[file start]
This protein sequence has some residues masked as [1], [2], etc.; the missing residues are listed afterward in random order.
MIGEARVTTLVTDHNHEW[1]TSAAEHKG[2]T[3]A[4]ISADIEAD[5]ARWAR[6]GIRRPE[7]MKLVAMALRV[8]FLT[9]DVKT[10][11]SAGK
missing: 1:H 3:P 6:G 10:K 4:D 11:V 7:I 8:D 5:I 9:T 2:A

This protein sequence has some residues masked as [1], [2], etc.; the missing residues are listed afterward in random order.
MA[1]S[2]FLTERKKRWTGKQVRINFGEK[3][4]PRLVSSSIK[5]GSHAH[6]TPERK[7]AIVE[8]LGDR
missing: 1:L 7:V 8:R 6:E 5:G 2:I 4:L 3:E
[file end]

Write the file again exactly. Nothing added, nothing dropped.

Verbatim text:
This protein sequence has some residues masked as [1], [2], etc.; the missing residues are listed afterward in random order.
MIGEARVTTLVTDHNHEW[1]TSAAEHKG[2]T[3]A[4]ISADIEAD[5]ARWAR[6]GIRRPE[7]MKLVAMALRV[8]FLT[9]DVKT[10][11]SAGK
missing: 1:H 3:P 6:G 10:K 4:D 11:V 7:I 8:D 5:I 9:T 2:A

This protein sequence has some residues masked as [1], [2], etc.; the missing residues are listed afterward in random order.
MA[1]S[2]FLTERKKRWTGKQVRINFGEK[3][4]PRLVSSSIK[5]GSHAH[6]TPERK[7]AIVE[8]LGDR
missing: 1:L 7:V 8:R 6:E 5:G 2:I 4:L 3:E